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Belkin N1 Vision F5D8232-4 review

A fantasticly featured router shows Belkin isn't resting on its laurels

Belkin has used a monochrome LCD display to keep you up to speed with the doings of your router

Our Verdict

Lots of neat features make this router stand out from the competition


  • LCD display
  • Easy to set-up
  • Guest feature


  • Could be cheaper

Full credit to Belkin for coming up with a router that stands out from the crowd. Based on the N1 model this N1 Vision stands vertically, so that you can clearly see the LCD display.

Belkin has ditched the usual array of flashing activity lights and instead has used a monochrome LCD display to keep you up to speed with the doings of your router, starting with the initial configuration. It's much easier to check the power is on and the cables are plugged in when you have a message that spells out the situation.

Once up and running, the display allows you to monitor upload and download speed, see how much bandwidth is being used, allow guests access to your secure network and check out who is connected to your network without referring to the Belkin Networking Utility on your laptop. The guest feature is very neat, as the press of a button will generate a temporary password for visitors to your home or office that allows them access to the network with the minimum of hassle.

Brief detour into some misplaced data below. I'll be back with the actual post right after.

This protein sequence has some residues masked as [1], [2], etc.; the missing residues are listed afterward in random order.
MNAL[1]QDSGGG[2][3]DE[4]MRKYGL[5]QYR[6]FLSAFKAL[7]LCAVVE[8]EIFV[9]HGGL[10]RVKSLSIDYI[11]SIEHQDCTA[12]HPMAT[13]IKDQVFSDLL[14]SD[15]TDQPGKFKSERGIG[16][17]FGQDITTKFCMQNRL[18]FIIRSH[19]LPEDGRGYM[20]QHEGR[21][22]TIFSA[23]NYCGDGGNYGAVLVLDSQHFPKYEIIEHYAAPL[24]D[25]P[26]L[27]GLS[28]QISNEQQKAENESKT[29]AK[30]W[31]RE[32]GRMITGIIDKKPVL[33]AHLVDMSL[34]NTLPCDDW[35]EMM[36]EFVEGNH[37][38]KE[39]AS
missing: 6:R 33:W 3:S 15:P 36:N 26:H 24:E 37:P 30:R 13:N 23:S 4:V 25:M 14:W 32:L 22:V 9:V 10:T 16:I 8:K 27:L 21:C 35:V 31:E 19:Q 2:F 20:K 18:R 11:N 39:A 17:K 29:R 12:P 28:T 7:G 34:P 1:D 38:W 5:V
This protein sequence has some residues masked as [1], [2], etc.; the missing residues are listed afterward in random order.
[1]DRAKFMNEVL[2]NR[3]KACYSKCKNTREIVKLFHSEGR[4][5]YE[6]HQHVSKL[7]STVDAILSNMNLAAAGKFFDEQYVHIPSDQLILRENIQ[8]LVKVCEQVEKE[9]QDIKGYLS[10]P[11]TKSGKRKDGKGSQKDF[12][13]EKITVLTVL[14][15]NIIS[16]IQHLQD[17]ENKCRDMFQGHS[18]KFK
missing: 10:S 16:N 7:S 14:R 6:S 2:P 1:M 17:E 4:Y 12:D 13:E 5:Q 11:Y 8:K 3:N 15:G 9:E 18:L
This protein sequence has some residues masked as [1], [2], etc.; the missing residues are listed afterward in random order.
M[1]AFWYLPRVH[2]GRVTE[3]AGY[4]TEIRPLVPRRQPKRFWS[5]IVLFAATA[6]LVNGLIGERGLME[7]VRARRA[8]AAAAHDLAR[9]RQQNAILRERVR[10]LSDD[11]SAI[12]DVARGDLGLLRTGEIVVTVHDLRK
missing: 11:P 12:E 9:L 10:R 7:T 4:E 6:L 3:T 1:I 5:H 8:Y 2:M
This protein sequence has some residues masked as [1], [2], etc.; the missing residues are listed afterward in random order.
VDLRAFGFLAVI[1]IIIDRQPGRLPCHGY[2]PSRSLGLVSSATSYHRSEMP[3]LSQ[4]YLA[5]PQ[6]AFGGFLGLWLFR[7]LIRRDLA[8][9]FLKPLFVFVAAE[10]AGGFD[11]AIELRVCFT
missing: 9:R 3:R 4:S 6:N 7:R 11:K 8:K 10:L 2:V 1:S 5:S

Easy to set-up

The most useful features of the N1 Vision come into play when you're setting up the network; so once you're finished the screen loses a part of its value, but that's no problem as you can switch the display into a different mode and it becomes a digital clock. The fact is that most routers would benefit from a switch to disable the array of flickering activity LEDs, but Belkin has made it a reality.

The router part of the equation is an excellent example of second-generation Pre-N or Draft-N hardware that provides good coverage in conjunction with the F5D8053 USB adapter.

You can plug the adapter directly into your laptop or you can use the one-and-a-half metre extension cable, which has a solid base that stands the adapter vertically to give it the greatest possible chance of sniffing out a wireless signal.